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The Animal

BY CYNTHIA HUNTINGTON

Is shut out on a balcony above the street.

He is a prisoner among us, crying

The awful boredom of observation, the unending

Hours of afternoon empty to a creature

Of smell and chase. His poor eyes see shadows

Pass below; the are unsatisfactory.

Voices come from nowhere. They do not hear him.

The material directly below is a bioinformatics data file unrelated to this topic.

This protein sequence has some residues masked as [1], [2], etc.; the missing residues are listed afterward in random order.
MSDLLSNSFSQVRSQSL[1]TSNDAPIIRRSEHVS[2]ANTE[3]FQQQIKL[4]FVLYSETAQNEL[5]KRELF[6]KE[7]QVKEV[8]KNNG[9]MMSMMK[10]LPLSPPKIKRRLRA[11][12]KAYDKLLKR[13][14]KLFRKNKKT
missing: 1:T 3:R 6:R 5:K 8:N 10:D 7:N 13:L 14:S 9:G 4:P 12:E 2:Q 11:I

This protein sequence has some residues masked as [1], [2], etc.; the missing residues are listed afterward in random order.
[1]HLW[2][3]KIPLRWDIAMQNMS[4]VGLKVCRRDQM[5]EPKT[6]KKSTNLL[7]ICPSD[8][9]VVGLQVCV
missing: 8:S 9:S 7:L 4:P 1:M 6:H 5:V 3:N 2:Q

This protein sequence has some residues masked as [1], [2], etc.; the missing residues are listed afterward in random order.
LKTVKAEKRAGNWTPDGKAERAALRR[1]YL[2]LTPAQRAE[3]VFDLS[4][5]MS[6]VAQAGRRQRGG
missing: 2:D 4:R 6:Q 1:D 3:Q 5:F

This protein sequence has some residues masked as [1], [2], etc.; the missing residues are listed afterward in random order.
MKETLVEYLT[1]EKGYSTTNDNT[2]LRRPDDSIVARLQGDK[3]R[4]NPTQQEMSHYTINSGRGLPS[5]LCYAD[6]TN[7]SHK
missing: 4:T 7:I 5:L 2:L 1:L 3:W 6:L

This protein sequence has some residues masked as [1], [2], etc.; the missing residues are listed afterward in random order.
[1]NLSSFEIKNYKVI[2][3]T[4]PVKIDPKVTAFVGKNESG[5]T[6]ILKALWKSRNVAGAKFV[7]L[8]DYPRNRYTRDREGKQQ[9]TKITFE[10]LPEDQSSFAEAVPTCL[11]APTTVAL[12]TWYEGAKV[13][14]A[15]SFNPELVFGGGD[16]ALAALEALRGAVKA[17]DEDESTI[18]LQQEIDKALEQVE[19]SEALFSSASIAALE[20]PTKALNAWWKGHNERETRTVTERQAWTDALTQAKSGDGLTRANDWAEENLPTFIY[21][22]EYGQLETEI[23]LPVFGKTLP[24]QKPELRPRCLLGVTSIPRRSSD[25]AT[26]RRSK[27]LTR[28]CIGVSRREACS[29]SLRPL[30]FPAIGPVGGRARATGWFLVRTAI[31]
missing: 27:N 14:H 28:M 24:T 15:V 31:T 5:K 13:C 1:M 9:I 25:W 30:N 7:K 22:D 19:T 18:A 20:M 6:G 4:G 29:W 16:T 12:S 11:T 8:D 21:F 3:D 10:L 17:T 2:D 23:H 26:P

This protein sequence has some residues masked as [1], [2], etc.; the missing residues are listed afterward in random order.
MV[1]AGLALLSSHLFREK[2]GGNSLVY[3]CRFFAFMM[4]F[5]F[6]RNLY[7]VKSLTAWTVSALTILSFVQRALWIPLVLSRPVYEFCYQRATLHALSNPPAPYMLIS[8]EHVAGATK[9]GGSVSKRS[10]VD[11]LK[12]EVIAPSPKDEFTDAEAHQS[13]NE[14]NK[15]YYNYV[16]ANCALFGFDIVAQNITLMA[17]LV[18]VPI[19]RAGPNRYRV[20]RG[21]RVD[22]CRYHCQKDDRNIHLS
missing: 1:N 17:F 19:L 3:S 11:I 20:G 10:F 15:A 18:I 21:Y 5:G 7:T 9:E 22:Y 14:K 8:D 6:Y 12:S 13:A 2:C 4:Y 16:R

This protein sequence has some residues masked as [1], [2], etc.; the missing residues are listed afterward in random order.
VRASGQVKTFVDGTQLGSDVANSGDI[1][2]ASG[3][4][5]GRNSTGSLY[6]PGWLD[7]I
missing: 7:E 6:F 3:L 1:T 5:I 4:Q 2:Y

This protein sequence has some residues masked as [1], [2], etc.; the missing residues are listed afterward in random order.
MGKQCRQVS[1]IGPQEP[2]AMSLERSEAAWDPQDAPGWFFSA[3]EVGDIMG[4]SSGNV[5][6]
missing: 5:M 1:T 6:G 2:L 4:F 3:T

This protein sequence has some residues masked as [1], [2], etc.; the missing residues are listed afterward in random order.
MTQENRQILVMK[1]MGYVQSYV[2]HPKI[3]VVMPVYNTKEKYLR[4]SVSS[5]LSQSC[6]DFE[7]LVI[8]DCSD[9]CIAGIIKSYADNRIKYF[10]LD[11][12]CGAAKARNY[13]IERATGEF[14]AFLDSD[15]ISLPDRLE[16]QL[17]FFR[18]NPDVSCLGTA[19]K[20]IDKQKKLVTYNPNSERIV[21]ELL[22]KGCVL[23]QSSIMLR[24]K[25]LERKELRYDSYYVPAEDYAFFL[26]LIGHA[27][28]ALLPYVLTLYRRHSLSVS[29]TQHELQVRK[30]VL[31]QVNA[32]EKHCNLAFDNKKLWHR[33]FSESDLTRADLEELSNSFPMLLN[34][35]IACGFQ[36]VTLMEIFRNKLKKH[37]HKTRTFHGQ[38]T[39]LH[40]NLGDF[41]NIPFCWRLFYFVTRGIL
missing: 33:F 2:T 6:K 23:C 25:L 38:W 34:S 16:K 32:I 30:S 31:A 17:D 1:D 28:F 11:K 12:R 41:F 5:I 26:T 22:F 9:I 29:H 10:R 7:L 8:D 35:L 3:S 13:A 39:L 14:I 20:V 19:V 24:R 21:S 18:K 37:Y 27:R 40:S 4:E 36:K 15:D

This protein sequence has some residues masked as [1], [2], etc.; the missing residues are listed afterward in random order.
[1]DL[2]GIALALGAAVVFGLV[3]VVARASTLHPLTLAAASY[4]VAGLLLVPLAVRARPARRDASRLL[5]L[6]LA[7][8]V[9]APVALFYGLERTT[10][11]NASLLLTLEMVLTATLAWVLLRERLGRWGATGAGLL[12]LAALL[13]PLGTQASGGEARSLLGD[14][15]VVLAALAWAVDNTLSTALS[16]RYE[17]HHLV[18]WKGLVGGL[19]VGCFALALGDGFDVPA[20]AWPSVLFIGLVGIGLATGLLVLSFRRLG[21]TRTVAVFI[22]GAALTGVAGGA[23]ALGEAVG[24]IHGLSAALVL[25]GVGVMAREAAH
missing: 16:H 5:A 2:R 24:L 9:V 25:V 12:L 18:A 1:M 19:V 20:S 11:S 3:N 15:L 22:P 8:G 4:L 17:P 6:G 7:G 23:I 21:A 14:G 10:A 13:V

Why does he live? He tries to howl but sound

Flattens in a bred-thin throat. Whoever owns him

Consigns him to nothing when they go away.

Across the street, I hear the constant sound of nothing

Lashing him. He gives up, then gives up

Giving up, and cries again. Desire


Won't let him alone: to be with the world

Beyond him, to move among things and creatures,

To be where we are passing and meeting. But he is not

One of us; it is not his world. He wears a collar

And prances unnaturally along a fence, pressing

The edge, walking upright begging, and is refused,

Put out, tied up, and kept.